The Ghost That Taught Us How to Talk Openly About Death

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by Christie Patient |

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In a society that shuns openly speaking about death and dying, it’s hard to find words to grapple with the terror of the unknown and the threat of imminent grief. It can be even harder to find a space in which to utter them.

When my mom, Holly, was flown to the ICU on a medevac during an acute exacerbation of her idiopathic pulmonary fibrosis, I was terrified that she would die there.

I wanted to work through that fear, but it felt like a curse to even utter the question, “What if my mom dies?” I asked it aloud only once, albeit quietly, as I was nestled safely in my husband’s arms. “She’s not going to die,” he assured me.

While his response was intended to comfort me, strangely, it felt like a door was shutting in my face.

Of course, I didn’t really want to entertain the thought that my mom might die. So, a closed door made it easier to turn around and walk away. It was much easier to think, “Of course she’ll be fine. Don’t even go there. Say no to fear, to vulnerability, and definitely to death.”

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Having a “no dying allowed” attitude seemed like the brave thing to do at the time. Suppressing my fear allowed me to function as a caregiver. It also might have helped rally my mom and dad in the midst of their own fears, but I don’t know.

My survival response was necessary to keep the world from falling apart during my mom’s months-long hospitalization and double-lung transplant. But nearly three years later, I now realize it was the easy way out. I’m still finding the courage to work my way back to that tender place of asking, even in a whisper, “What if?”

After my beloved cousin Charlie passed away nearly four years ago, I’ve had many conversations about grief. I can talk about death objectively, but because I didn’t lose my mom, I’m still blissfully ignorant about the death of a parent. 

So, when my best friend, a nurse in a county with high COVID-19 case rates, admitted to me that she had been consumed with fear of losing loved ones, the door that had once been slammed shut for me started to open. She explained that she had been in a funk for weeks. But with the gentle encouragement of her partner, she began to open up to him about it.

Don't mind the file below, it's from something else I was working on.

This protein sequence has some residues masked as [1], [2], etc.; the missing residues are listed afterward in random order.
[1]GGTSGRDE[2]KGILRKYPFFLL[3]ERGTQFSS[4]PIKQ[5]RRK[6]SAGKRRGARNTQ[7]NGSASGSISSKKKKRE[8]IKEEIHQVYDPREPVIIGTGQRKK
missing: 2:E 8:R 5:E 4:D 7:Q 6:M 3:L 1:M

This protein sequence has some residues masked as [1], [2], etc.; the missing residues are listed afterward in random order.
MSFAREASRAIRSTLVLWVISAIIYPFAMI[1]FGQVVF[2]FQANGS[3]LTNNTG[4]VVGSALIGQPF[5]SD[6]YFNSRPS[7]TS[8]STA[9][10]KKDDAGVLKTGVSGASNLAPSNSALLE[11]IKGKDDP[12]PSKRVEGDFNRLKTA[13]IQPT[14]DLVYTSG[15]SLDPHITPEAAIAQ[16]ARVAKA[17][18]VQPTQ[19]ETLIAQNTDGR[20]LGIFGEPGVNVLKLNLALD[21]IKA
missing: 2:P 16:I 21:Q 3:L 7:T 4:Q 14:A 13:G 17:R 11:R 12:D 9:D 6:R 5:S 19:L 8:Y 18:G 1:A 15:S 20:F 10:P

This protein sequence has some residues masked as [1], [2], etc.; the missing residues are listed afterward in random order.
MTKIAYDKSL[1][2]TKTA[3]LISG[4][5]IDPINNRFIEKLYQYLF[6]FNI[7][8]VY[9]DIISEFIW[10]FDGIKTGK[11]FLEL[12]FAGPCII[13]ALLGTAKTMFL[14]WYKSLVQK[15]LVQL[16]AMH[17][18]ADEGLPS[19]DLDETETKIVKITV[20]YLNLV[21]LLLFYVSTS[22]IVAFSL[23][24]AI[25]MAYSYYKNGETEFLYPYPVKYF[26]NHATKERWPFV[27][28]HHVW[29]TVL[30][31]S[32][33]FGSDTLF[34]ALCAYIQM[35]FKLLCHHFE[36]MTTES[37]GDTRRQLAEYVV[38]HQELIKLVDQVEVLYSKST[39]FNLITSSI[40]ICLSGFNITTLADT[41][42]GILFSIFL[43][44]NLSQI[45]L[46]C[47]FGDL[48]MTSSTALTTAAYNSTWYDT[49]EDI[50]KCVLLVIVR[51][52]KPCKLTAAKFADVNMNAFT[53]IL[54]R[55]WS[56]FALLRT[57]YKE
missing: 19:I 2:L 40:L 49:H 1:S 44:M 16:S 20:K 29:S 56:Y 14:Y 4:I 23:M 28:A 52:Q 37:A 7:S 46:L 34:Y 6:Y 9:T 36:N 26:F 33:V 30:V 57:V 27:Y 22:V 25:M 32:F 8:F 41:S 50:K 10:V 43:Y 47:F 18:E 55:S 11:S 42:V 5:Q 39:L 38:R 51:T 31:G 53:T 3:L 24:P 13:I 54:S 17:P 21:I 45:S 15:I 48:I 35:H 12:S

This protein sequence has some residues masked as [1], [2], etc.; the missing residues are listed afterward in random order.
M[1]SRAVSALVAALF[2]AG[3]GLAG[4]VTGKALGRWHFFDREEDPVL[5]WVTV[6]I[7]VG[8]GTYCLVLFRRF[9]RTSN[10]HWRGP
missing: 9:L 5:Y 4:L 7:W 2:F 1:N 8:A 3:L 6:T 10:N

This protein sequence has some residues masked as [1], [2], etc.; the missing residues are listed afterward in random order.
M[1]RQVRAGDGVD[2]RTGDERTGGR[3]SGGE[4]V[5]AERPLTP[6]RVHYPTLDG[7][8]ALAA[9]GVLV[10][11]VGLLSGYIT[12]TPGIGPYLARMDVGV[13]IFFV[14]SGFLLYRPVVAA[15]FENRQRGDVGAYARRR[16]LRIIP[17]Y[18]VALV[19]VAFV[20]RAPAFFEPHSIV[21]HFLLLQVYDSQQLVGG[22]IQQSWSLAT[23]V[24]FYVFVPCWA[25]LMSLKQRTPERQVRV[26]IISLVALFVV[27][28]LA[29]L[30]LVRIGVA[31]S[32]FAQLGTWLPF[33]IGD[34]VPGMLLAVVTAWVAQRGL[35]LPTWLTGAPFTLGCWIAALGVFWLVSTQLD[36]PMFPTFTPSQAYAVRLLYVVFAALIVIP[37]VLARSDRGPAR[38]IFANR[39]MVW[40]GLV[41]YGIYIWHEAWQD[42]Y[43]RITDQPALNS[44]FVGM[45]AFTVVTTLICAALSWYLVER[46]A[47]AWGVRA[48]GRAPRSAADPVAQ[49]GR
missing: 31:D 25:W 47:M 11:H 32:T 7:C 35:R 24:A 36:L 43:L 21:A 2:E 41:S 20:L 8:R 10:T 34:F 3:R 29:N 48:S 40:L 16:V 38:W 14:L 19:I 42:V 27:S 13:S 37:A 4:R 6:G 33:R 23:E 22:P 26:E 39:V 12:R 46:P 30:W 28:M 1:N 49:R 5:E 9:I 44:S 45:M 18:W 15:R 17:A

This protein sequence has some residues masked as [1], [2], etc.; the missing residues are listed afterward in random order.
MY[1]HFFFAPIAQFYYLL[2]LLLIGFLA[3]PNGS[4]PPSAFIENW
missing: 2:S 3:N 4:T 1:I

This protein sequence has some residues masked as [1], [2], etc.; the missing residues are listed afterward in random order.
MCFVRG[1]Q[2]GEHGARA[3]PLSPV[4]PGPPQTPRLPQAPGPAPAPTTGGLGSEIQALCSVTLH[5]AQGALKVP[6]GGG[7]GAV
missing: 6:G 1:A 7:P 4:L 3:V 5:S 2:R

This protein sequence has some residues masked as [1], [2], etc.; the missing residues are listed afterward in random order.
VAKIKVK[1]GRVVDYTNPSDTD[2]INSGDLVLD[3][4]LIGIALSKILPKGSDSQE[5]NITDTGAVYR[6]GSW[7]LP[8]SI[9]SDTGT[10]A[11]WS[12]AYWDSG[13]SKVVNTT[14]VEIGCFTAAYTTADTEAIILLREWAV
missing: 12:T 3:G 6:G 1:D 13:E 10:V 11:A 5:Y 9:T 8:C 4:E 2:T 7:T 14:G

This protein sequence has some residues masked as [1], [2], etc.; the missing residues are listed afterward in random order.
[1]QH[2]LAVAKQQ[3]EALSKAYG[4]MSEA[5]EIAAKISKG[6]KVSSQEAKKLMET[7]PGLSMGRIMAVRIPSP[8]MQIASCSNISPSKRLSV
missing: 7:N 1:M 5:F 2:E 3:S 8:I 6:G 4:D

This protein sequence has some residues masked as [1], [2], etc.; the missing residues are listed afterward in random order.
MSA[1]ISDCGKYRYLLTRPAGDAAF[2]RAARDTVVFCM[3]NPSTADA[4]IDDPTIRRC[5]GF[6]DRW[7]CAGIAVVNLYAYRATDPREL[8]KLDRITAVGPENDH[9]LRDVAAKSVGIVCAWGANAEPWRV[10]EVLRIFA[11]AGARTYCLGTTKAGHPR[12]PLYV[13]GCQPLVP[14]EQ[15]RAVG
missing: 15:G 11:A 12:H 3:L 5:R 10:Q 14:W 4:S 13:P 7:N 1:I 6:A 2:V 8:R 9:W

What he did next — quoting Moaning Myrtle from the “Harry Potter” series — was brilliant: “So, you’ve just been sitting in the U-bend, thinking about death?”

It diffused the tension and normalized the experience of contemplating and talking about death. Myrtle, for all her hurt and sadness, never seemed too upset about dying or being dead. In fact, she seemed at peace while describing her death. She was happy to be asked about that defining moment of her story, whereas talking about her life was gut-wrenching.

It’s funny how a few words from a fictional ghost gave my best friend and me a way to discuss death. Over the years, we both have had periods of mental paralysis caused by unspoken fears. Moaning Myrtle gave us a code to unlock the vault and bring those fears out into the open. Now, whenever either of us dwells on the uncertainties of that unsolicited certainty, we can text each other that we are “sitting in the U-bend …”


Note: Pulmonary Fibrosis News is strictly a news and information website about the disease. It does not provide medical advice, diagnosis, or treatment. This content is not intended to be a substitute for professional medical advice, diagnosis, or treatment. Always seek the advice of your physician or other qualified health provider with any questions you may have regarding a medical condition. Never disregard professional medical advice or delay in seeking it because of something you have read on this website. The opinions expressed in this column are not those of Pulmonary Fibrosis News or its parent company, BioNews, and are intended to spark discussion about issues pertaining to pulmonary fibrosis.


Mary avatar


Where can I find. more of your posts. The one above is the only one I am aware of.

Christie Patient avatar

Christie Patient

Hi Mary, thanks for the interest in my column. All of my posts can be found here, or by navigating to "Courage to Care" under the columns tab at the top of the page.

Steve Dragoo avatar

Steve Dragoo

Hi There,

Years ago I would have had similar thoughts and sought relief watching a full fiction movie (temporary diffusion of life and reality). But today with several decades of added wisdom, I take great peace knowing we all face that eventuality. It is how we face it that matters.

So fast forward today and 5 years into IPF I know what's coming and where I will go after my rest in the grave because I have read and studied the Bible (still the most popular book on the planet) and therein is my great comfort for the promises given.

Thanks for sharing Christie - Steve

Christie Patient avatar

Christie Patient

Thanks for your perspective Steve. I am glad you have found comfort in the Bible and your faith. It is a great relief to many.
See you around the forums soon I'm sure :)

Steve Dragoo avatar

Steve Dragoo

Hey Christie,

I appreciate your response and want to add there is so much more to living in faith (and faithfulness) because it is a way of life and a lot of it is experiential, which makes it hard for most to understand.

Most of my life was walking around in a secular haze that disrupted truth and reality. What I am trying to say is that I could spend hours explaining my relationship with my wife for example but that would only offer a very limited but insightful explanation. It is the same with any relationship(emphasis), hard to explain, and is far better understood by experiencing it.

Stay well and safe,


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